A brief history of samba

Posted by Simon Curtis

Brazilian trio Jo, Elano and Robinho celebrate a goal for Man City in 2008PA PhotosBrazilian trio Jo, Elano and Robinho celebrate a goal for Man City in 2008

The arrival of Fernandinho to the Etihad this week brings another native of this planet's favourite footballing nation to Manchester City supporters' close attention. Once upon a time this would have been an unfeasibly exotic development for us all to come to terms with, but in 2013, one senses that the excitement is all about the player's quality and not his nationality. In fact, in a curious sort of way, given that some of us find it hard to forget what has happened before, Fernandinho's nationality might just be the only thing that leads City followers to harbour the very slightest of misgivings.

This is why.

On July 17, 2007, Geovanni Deiberson Maurício became the first Brazilian national to sign on the dotted line for Manchester City. A talented and energetic midfielder, he had already strode the boards with some aplomb at Benfica, where he gained a reputation for entertaining the public with long-range shooting and entertaining his manager with important goals. One such occasion came when he managed in one fell swoop to eliminate Manchester United from the Champions League and -- almost automatically as a result of this action -- win a place in the hearts of the blue half of the city at the same time. As an early piece in Sven Goran Eriksson's international jigsaw puzzle, Geovanni was an instant hit, scoring in his debut at West Ham and, in the third match of the season, hitting a trademark howitzer which won the derby with United. It mattered little that his City career petered out after this and he ended up cracking some memorable goals for Hull City as they begun life in the Premier League with a bang. He had done his work in those early days. He would not easily be forgotten.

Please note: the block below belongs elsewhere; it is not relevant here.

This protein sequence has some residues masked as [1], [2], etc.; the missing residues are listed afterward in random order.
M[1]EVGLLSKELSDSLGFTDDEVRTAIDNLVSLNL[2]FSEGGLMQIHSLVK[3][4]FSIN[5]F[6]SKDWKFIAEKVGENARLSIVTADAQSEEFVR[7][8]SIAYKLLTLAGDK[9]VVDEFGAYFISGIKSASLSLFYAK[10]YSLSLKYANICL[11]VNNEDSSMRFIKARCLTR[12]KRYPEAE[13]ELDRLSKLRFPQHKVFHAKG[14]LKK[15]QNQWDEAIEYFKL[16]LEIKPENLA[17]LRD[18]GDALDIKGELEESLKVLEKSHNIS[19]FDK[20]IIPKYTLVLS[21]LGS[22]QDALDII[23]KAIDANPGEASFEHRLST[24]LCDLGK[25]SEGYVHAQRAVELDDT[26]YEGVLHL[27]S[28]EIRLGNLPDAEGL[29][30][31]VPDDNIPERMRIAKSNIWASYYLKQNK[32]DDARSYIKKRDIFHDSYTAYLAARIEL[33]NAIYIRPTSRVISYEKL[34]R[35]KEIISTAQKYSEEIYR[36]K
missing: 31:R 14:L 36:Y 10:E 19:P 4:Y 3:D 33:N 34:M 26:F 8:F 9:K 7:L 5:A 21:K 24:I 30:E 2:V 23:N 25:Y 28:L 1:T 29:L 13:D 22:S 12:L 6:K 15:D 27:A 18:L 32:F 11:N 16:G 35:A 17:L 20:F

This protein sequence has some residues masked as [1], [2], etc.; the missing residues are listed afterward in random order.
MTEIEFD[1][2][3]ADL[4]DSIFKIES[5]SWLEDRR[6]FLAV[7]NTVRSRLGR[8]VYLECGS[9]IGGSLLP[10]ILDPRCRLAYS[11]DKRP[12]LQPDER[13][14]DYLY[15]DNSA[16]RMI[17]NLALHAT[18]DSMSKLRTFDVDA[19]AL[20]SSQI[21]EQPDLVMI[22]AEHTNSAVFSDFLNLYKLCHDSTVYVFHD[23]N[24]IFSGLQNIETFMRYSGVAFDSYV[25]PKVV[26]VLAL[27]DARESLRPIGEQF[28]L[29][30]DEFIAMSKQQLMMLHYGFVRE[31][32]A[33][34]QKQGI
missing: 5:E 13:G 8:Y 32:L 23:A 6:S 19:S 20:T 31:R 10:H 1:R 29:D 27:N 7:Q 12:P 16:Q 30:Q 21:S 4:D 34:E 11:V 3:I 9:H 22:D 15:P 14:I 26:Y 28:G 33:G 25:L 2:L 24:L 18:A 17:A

Perhaps with a nod to the distinct possibilities of a culture clash (compare Daniela Mercury warbling feverishly about making love on the beach with Morrissey's downbeat recollections of his girlfriend in a coma) the powers that be at City at that time decided to bring in some warm-blooded company for Geovanni. This came in the dramatic shape of Elano, pulled from the same Ukrainian stable as Fernandinho was this week, who arrived at Eastlands with only a small flicker of recognition from football cognoscenti. Before his debut at Upton Park was over, however, it was clear for all to see what the club had purchased from Shakhtar Donetsk: a midfield operator so smooth you could have cut him up and made bedsheets from his passes. Elano oozed class in a very Brazilian way, meaning that when the exhausted office of Eriksson placed him at right back for the end-of-season game at Middlesbrough, the drifting, ephemeral figure of Elano did not exactly take to it and 'Boro ran out 8-1 winners. Just to emphasise the stupidity of the tactic, Elano scored a beautiful goal for what must go down as the most minute consolation in City's modern history.

A year after the first Brazilian landings, three more were washed ashore within a couple of weeks of each other in the summer of 2008. That they were sandwiched by the most cataclysmic takeover in the history of the British game was deliciously illustrated by the very nature of the arrivals themselves. First came the wispy, hair-heavy figure of Jô, a lanky supposed goal scorer from CSKA Moscow, who managed the glorious total of six goals in 41 appearances, before all ran out of patience with him. Alongside him, the even more glorious Gláuber Berti, a man so anonymous he became a fully fledged City cult icon and only made his debut in the last game of that season, owing to pressure from the crowd for final proof that he wasn't just an advertising gimmick. Needless to say, his City career comprises six gloriously raucous minutes, and then nothing. Boy, did the Eastlands crowd enjoy his truncated debut, though.

A week later, City were flush with Middle Eastern promise and had added the slightly more upmarket Robinho to the Brazilian stable. One could see immediately that this was a box office move and that the little man was a star given his penchant for running away from his teammates and toward the cameras every time he scored. And he did score. Although many see his time in Manchester as a flop, the little man was a graceful delight when in full flow and, apart from believing it was Chelsea he was playing for, will be remembered for some classically carved goals in the true Brazilian style. His stay in the North West of England also proved that City had arrived at the party marked "Big Hitters Only" and were ready to knock at the door and join the pretty people throwing weird shapes inside. That the historically skeptical people of these parts are still getting used to all of this grace and glitz on their doorsteps in Manchester only goes to show how deep the culture of Mike Doyle and Tony Book and Glyn Pardoe goes. There is a significant part of us all that grasps grimly onto the pale pink shadows of the past as some sort of sepia-tinted succour, but the future is with us now, and it's colour is yellow.

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